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Who Was Prince Shotoku? Find Out in a New Exhibition at the Suntory Museum of Art

The exhibition makes the history of this important figure easy to understand and includes several works that are rarely made available for public viewing.

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National Treasure Lotus Sutra on a Fan Volume 1 Heian Period 12th Century Osaka Shitenno-ji Temple collection [Exhibition period: 12 / 1-12 / 13]

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Although his real name is Umayado no Miko, and sometimes he is referred to as Umayado no Ōji (the prince of the stable door) or Umayato Ō (the king of the stable door), most people recognize him as “Shotoku Taishi” (Prince Shotoku) (574-622). It is an honorific title modern Japanese use when referring to this historic figure. 

Prince Shotoku’s portrait has appeared on Japanese banknotes 7 times, beginning with the design of the 100 yen banknote in 1930 and more recently on large-value currency bills, making his face widely familiar throughout Japan. 

Handbill for the Suntory Museum of Art exhibition on Prince Shotoku.

Now there is an exhibition in his honor. Prince Shotoku: In Commemoration of his 1400th Grand Memorial, kicked off at the Suntory Museum of Art in Akasaka, Tokyo, on November 17. 

The exhibition is well curated so that through Prince Shotoku, even beginners will be able to understand the course of Buddhism in Japan and the prince’s long-standing faith. 

Prince Shotoku was a central figure in spreading Buddhism, which originated in India, in Japan. Along with those like the Soga clan with which he had close ties, he fought against and won a religious battle against another powerful Japanese family, the Mononobe clan, who claimed that Buddhism competed with the ancient Japanese gods and insisted on its exclusion. 

Illustrated Biography of Prince Shotoku, Artist: Totomi Hokkyo (Kamakura period, dated 1323) Shitenno-ji Temple collection, Osaka. Image courtesy of Nara National Museum. (Important Cultural Property)
Prince Shotoku child figure, Rokuomi figure, 16th century, Osaka, Shitenno-ji Temple collection [Exhibited for the entire period]
Important Cultural Property Prince Shotoku Children’s Statue (Koyo Statue) Kamakura Period 14th Century Ibaraki Zenju-ji Temple collection. Courtesy of the Kanagawa Prefecture Kanazawa Bunko Museum. (Photo: Kumiko Inoue) [Exhibited for the entire period]
Statue of 2-year-old Prince Shotoku. Kamakura period 13th-14th centuries Kyoto Byakugo-ji Temple collection Courtesy of the Kanagawa Prefecture Kanazawa Bunko Museum.(Photo by Masayoshi Nokubo)[Exhibited for the entire period]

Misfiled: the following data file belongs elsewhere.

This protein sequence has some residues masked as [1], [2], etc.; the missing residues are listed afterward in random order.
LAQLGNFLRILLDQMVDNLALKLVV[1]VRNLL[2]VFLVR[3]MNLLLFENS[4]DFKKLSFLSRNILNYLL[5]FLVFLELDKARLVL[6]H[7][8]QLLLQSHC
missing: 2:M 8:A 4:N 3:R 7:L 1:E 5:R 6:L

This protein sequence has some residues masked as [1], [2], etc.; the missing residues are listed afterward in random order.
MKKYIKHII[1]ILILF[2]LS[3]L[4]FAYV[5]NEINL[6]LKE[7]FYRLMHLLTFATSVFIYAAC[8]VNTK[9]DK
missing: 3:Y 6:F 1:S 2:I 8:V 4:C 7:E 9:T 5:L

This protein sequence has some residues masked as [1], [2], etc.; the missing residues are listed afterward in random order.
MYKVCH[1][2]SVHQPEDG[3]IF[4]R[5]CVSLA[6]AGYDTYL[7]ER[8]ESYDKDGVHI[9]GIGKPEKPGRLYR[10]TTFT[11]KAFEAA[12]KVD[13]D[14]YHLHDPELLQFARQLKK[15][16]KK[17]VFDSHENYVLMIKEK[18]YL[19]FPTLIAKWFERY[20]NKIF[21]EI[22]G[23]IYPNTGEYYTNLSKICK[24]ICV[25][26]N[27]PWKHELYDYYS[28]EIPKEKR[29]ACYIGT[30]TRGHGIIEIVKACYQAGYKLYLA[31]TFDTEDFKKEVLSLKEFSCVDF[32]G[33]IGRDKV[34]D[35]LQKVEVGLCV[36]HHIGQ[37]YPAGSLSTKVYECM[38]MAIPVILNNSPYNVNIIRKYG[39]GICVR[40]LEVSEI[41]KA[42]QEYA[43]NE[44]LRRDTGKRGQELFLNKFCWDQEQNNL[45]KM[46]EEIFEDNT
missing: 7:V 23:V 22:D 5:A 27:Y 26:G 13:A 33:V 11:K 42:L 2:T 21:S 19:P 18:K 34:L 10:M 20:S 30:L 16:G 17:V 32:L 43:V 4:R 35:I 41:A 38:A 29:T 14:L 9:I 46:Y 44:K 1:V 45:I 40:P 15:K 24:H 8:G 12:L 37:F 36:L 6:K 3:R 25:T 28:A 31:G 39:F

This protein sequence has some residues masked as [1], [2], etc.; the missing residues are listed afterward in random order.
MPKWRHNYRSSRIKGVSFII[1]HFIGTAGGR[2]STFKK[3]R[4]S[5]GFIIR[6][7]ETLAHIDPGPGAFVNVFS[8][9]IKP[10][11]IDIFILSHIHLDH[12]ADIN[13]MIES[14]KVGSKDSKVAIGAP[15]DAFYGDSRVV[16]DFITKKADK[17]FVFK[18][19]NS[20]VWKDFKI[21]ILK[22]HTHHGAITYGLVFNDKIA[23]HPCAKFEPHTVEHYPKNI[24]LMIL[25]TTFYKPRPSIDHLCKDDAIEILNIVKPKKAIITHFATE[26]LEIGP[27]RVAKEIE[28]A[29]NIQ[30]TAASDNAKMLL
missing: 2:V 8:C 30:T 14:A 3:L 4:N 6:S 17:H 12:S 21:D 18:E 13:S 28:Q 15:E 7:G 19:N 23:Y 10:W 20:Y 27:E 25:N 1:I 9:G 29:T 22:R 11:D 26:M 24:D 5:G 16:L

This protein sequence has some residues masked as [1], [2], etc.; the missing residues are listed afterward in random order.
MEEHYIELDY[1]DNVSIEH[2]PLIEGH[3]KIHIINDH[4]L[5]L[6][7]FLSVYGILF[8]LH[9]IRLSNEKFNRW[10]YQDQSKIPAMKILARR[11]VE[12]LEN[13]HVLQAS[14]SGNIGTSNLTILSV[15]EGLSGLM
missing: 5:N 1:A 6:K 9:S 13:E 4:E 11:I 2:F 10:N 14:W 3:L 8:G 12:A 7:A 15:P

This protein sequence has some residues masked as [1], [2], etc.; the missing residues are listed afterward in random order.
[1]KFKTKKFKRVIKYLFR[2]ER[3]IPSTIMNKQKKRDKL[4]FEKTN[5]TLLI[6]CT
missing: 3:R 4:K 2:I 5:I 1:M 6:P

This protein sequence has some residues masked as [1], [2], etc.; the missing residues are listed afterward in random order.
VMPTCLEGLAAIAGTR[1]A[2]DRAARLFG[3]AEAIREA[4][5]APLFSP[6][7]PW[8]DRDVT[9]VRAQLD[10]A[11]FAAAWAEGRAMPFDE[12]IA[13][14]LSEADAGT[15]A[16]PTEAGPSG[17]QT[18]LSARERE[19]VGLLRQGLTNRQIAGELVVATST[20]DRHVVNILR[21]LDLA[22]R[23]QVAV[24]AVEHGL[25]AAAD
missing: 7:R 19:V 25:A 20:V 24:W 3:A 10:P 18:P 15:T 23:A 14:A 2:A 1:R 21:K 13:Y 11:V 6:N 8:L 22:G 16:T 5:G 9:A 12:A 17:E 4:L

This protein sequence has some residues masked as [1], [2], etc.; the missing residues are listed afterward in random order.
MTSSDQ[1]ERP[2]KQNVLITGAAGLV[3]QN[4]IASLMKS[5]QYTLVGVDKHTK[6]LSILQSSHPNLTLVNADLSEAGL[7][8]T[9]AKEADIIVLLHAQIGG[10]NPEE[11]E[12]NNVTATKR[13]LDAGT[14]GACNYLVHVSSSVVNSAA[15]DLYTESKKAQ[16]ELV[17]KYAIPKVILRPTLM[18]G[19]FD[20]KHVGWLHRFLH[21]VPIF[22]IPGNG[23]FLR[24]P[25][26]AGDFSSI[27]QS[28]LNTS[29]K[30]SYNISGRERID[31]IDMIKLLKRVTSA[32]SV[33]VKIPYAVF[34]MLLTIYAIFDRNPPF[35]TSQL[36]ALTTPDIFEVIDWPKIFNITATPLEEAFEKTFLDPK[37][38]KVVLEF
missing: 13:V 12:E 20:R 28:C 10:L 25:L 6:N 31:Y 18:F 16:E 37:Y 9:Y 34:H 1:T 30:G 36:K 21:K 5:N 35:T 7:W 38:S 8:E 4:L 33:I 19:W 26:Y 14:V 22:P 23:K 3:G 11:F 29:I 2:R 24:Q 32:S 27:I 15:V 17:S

National Treasure Shitennoji Engi (Go-Daigo Emperor Go-Daigo) Nanbokucho period Kenmu 2nd year (1335) Osaka Shitenno-ji Temple collection [Exhibition period: 12/15 ~ 1/10]
Statue of Taishi Magami, Momoyama period, 16th to 17th centuries, Eifuku-ji Temple, Osaka [Exhibition period: 12/15 to 1/10]
Prince Shotoku’s Constitutional Proclamation Domoto Impression Brush 1951 Kyoto Prefectural Domoto Impression Museum (Small sketch from a large mural in former Supreme Court.) [Exhibited for the entire period]
Prince Shotoku Dogata Half-Buddhist Statue, 3rd year of Reiwa (2021), Shitenno-ji, collection Osaka [Exhibited for the entire period]

The exhibition teaches us about the battle and history behind Shitenno (the Four Heavenly Kings in Buddhism), whose statues were carved by Prince Shotoku himself. It also covers the establishment of Shitenno-ji Temple, built by the prince in Osaka after winning the battle.

Viewing the prince’s gentle expression depicted in the exhibited artifacts, such as paintings and sculptures, visitors will come to learn what Japanese Buddhism is all about, and why high priests of various sects follow, respect and cherish Prince Shotoku. 

Treasures from various temples in the Kinki region where the prince had lived, and from the Kanto region, are on display. Among them are many rare artifacts that are normally withheld from  public viewing. It is a fascinating exhibition. 

For those of you who are yet unable to visit Japan, please enjoy the exhibition through photographs that are provided by the Suntory Museum of Art. 

About the Special Exhibition Prince Shotoku: In Commemoration of his 1400th Grand Memorial

When: November 17, 2021 to January 10, 2022

Where: Suntory Museum of Art

Open: Daily except Tuesdays and December 28 to January 1. Weekdays: 10:00 A.M. to 6:00 P.M.; weekends and January 9: 10:00 A.M. to 8:00 P.M. (Last admission is 30 minutes before closing.)

Address: Tokyo Midtown Galleria, 3rd Floor (9-7-4 Akasaka, Minato-ku, Tokyo 107-8643)

Digital access: A narrative and some pieces on exhibit can be viewed digitally, using this access.

Tickets: General admission is ¥1,500 JPY ($13 USD) for adults, ¥1,000 JPY ($8.80 USD) for students. There is no charge for persons with a certificate of disability. Tickets, sold by entry time, may be purchased at the museum. In advance, tickets may be purchased here

Access: Map and transit information, here.  

More Information: See the Suntory Museum web page on the exhibition, here.

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Author: Yukihiro Watanabe

(Click here to read the article in Japanese.)

Yukihiro Watanabe, JAPAN Forward advisor, is the organizer of Gillie Club, a members-only club that offers a platform for cultural and social exchange and interactions among people with similar interests. He is also chief editor of Labunraku, a web portal supporting the traditional form of Japanese puppet theatre, Bunraku; a producer of events for novice Japanese culture enthusiasts; a visiting professor at Tama University Research Institute; and also serves as executive director for Ryori Volunteer No Kai (Food Volunteer Group), a foundation where member chefs visit disaster areas in Japan and serve food.